Pub Rants

A Valid Reason for Psych 101

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Last week was certainly an interesting one where queries were concerned.

I received a query from a person who had cc’d 60 other agents on the email.

Now, that’s the first mistake here. I understand that this business feels depersonalized and the standard rejection letters certainly aren’t a joy, but email etiquette pretty much dictates that you query one agent per email. Query as many agents as you want but not in the same email.

Doing otherwise just makes agents itch to send the NO response as quickly as possible. Nothing like being one of a crowd.

Well, I’m guessing this is what happened. The query didn’t interest me so I replied with my standard letter.

The next day I, and the 59 other agents, received an angry email expressing the writer’s disbelief that not one in the pack of us (not much of a paraphrase here) wants to read THE NEXT GREAT BOOK OF OUR TIME (and yes, that was in all caps).

What a warm fuzzy. Definitely feel like I need to change my mind and request those sample pages now. Not.

Didn’t this person every take Psych 101? Has lambasting a person for not recognizing your genius ever resulted in the person changing his or her mind about your potential?

If you want the quickest way to shoot yourself in the foot, I’d say this would be it.

7 Responses

  1. Jackie said:

    You know, it never fails to surprise me when I hear (well, read) about these things happening in real life. I tend to think these types of stories fall under Agent Urban Legends.

    I think when you get letters like this, you should respond with an Urban Legend form response. Something along the lines of:

    Dear Author(s) and/or Writer of the Next Best Thing Since Name-A-Bestseller-Here:

    Thank you for your very inspiring email query. It saddens me that I will obviously not be the first to respond to this amazing offer to represent you and your work. Because you should settle for no less than an agent who has the time and ability to represent you in the manner in which you deserve, I’m afraid I’ll have to pass–even though your query certainly made me sit up and take notice of your name.

    Good luck…


    Separately…I love the new look to your site, and I’m bookmarking your blog.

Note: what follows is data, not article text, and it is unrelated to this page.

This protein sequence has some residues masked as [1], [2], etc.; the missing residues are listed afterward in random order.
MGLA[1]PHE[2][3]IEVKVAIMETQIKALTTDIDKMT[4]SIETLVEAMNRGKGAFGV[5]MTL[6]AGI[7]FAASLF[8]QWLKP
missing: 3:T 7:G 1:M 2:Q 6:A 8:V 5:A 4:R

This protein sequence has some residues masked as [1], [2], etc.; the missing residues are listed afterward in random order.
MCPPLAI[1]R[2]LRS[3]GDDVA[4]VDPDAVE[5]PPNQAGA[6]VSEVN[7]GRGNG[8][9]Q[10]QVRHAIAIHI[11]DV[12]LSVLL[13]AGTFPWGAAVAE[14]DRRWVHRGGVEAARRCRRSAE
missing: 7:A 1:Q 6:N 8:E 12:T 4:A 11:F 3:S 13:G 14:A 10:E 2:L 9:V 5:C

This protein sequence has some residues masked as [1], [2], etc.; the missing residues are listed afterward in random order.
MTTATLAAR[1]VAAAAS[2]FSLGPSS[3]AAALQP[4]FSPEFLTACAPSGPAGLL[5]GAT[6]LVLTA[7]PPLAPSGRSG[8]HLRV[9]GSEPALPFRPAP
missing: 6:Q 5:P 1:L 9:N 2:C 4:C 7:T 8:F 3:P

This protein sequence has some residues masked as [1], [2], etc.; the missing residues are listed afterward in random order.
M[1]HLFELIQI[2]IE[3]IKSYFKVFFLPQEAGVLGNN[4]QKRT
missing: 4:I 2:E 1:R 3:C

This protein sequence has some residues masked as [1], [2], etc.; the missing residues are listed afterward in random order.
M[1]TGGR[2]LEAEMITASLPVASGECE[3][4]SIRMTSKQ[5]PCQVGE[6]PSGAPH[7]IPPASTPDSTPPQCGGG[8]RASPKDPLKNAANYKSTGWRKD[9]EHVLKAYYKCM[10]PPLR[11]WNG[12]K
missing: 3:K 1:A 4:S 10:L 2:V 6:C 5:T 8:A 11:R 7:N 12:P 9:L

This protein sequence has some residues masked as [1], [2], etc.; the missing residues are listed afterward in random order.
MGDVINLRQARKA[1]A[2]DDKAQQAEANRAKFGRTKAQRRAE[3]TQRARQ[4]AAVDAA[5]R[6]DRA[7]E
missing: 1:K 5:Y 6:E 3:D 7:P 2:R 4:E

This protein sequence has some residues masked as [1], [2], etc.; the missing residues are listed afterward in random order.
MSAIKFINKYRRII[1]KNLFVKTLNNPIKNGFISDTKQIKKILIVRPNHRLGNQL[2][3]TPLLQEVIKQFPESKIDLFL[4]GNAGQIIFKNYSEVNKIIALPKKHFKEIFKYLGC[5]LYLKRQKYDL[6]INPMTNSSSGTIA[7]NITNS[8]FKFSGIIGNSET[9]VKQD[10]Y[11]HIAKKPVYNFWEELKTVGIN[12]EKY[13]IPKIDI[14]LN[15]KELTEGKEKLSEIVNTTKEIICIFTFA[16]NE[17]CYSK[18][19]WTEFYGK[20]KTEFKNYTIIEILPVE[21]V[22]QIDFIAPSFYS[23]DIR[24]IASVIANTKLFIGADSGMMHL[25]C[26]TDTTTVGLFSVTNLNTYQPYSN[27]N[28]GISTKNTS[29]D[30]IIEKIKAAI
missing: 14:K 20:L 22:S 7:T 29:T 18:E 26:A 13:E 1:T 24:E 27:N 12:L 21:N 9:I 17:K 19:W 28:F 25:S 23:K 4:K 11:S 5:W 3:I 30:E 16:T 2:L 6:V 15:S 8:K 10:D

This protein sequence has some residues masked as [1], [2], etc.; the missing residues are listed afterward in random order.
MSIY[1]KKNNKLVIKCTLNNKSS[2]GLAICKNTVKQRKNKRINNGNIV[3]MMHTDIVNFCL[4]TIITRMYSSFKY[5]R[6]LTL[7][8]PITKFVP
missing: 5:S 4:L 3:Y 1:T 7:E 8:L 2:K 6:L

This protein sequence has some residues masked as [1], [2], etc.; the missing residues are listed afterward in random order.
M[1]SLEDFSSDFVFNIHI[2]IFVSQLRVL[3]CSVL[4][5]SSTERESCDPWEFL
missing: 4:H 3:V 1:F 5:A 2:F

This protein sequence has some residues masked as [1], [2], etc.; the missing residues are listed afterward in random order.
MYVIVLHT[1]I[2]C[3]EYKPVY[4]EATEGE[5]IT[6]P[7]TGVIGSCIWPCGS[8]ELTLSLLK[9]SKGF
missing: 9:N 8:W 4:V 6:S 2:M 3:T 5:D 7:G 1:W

2. kitty said:

    I hope you hit the “reply to all” button.

    Do writers query, with “cc” in plain sight, thinking they’ll be creating some sort of competition amongst the agents?

    Btw, I’m here via Miss Snark. Welcome to the blogosphere!

  3. Crazy Chick said:

    I do not, cannot, and absolutely will not ever understand why people do this. Yes, being a writer can be frustrating if you’re looking to publish, but how alienating a large chunk of the industry will help you is beyond me.

    When I worked as a fiction editor at a university lit mag, we had people like this. I sent out an email (to the entire school, mind, since this was a university-owned magazine) announcing our publication party and we got a response saying “Well, as you chose to ignorantly reject my amazingly wonderful poems, I don’t think I’ll be attending”. That’s pretty tame compared to what you got, but still. Being rude never gets you anywhere. Oye.

  4. WFR said:

    That person sounds like the average idiot to me. I explained to someone that is having trouble getting an agent that the process is akin to finding the correct doctor for what your medical problem is. If you go to a podiatrist for a stomach ache. It won’t solve anything. He will become annoyed and think you are stupid. He was confused by this, but he keeps sending his mystery novel to agents that don’t represent mysteries and he is miffed by the lack of a response.

  5. Zoe said:

    I’d say it’s a good thing you didn’t take that person on; he doesn’t sound like he’d be easy to work with by any means.